Louise Kilby retired in 2009, but is busier now than when she worked full time!
Having started her working life in 1959 as an engineer in Switzerland. However, Louise soon realised that her talents lay elsewhere.
She returned to Scotland and immediately started her nursing training at Glasgow Royal Infirmary, where she eventually became the senior nursing officer.
During her lengthy career she was responsible for setting up one of the first child development centres in the country in conjunction with Yorkhill Hospital for Sick Children.
Her voluntary work with children and their parents has been a constant in Louise’s life and she still looks after her own disabled niece to allow her carers some free time.
For 20 years she ran the Ruth Mosley Memorial Fund founded in memory of her sister who died aged 44.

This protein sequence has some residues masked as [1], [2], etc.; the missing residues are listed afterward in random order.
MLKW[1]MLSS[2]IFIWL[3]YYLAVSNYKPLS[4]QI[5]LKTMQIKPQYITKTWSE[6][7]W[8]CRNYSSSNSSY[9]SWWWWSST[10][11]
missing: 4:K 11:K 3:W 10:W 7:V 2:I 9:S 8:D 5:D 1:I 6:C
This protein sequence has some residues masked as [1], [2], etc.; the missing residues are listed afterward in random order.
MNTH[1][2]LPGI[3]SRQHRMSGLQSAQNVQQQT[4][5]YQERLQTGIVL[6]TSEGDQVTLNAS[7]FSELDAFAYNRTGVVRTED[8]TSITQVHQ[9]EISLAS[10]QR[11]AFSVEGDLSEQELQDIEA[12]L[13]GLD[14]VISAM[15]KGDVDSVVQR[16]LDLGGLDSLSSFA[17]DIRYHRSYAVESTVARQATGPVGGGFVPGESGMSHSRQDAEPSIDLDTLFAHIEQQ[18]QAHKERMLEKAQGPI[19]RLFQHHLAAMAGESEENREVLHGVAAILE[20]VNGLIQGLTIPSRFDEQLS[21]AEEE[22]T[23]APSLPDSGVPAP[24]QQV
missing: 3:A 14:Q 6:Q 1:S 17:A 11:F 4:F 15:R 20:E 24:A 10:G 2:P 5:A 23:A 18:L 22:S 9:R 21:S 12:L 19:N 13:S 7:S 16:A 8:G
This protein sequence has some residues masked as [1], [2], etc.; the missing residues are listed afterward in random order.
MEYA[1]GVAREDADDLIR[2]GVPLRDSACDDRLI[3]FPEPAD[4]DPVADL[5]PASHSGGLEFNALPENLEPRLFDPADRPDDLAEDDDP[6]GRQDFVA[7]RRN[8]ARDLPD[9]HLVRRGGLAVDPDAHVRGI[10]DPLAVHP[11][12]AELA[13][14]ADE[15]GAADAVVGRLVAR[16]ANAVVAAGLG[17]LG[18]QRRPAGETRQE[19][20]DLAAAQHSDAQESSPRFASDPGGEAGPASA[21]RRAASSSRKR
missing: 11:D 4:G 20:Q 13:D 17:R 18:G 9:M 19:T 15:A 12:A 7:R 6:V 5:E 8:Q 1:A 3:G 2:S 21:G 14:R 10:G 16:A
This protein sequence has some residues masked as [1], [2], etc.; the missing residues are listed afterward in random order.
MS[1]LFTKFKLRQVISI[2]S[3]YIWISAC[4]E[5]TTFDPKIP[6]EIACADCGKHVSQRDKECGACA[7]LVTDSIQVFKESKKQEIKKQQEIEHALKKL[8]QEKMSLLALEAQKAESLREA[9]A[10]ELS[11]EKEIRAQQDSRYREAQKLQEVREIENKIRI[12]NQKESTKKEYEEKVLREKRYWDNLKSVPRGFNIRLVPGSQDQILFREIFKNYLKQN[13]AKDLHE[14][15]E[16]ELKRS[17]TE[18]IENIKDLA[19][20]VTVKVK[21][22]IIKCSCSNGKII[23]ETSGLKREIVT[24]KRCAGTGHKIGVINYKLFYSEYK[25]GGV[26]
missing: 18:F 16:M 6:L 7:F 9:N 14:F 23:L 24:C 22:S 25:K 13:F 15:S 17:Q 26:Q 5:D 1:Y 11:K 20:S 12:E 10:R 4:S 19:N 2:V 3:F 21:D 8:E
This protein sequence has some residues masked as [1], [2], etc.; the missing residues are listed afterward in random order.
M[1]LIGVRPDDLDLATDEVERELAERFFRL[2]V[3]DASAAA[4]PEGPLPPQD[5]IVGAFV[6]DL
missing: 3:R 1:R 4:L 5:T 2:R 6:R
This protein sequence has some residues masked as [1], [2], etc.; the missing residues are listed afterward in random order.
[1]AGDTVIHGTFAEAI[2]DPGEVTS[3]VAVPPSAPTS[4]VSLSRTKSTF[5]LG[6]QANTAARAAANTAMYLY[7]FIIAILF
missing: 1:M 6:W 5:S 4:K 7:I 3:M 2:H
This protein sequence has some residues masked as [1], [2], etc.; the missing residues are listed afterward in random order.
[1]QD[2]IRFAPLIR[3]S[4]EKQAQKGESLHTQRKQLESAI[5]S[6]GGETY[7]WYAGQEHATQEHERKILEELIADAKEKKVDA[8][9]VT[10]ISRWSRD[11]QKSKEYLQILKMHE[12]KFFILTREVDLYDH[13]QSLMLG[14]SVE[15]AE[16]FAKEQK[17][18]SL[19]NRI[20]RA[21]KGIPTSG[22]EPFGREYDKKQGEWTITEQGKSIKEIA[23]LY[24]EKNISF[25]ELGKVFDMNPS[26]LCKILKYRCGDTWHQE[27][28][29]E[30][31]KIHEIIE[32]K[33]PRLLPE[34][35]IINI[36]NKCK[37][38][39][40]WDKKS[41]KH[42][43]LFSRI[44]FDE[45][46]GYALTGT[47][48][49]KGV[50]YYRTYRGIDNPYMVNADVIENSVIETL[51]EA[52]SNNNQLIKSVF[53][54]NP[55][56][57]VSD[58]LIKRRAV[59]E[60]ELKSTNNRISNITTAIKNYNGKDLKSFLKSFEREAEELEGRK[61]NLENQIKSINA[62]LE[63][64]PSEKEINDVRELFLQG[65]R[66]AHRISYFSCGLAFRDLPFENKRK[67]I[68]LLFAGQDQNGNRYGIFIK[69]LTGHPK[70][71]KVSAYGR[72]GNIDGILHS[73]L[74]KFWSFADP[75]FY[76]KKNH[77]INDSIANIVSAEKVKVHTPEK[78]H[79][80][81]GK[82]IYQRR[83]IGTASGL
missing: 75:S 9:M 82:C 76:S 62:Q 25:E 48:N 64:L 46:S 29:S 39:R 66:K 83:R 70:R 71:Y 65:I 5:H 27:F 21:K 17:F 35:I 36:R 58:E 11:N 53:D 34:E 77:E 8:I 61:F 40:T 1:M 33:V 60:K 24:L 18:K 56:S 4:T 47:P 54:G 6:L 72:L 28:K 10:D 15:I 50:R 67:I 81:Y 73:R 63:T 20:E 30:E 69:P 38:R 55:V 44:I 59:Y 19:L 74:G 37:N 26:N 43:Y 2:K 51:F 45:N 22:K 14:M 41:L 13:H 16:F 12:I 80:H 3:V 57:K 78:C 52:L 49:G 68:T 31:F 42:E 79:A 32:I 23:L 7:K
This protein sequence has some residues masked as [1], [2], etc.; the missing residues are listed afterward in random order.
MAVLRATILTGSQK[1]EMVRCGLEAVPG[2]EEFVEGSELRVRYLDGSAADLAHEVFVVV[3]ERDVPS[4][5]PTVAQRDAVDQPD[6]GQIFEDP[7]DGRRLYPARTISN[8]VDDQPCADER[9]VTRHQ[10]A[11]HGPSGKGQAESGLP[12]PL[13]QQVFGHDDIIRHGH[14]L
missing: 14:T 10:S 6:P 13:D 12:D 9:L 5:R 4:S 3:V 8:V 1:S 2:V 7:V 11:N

Until 2012, when a serious cycling accident left her with a broken pelvis, a fractured skull, and in a coma for 12 days in Ninewells Hospital, Louise took part in the Cycle Scotland Challenge to raise funds for a number of children’s charities.
Louise said: “I feel younger now than I did 20 years ago, so this volunteering is definitely worth doing.
“I’ve been asked many times what keeps me going, and I think my best answer is always going to be that I enjoy doing what I do.
“And I’ve been very fortunate in life too. I had great parents who took an interest in what I did, supported me and set me up well for later in life.
“I get incredible pleasure out of helping others less fortunate, and it keeps me in touch with the younger generation and technology, which is no bad thing.
“It’s a huge honour to be awarded an MBE, but there’s really a bit of every volunteer in that award.”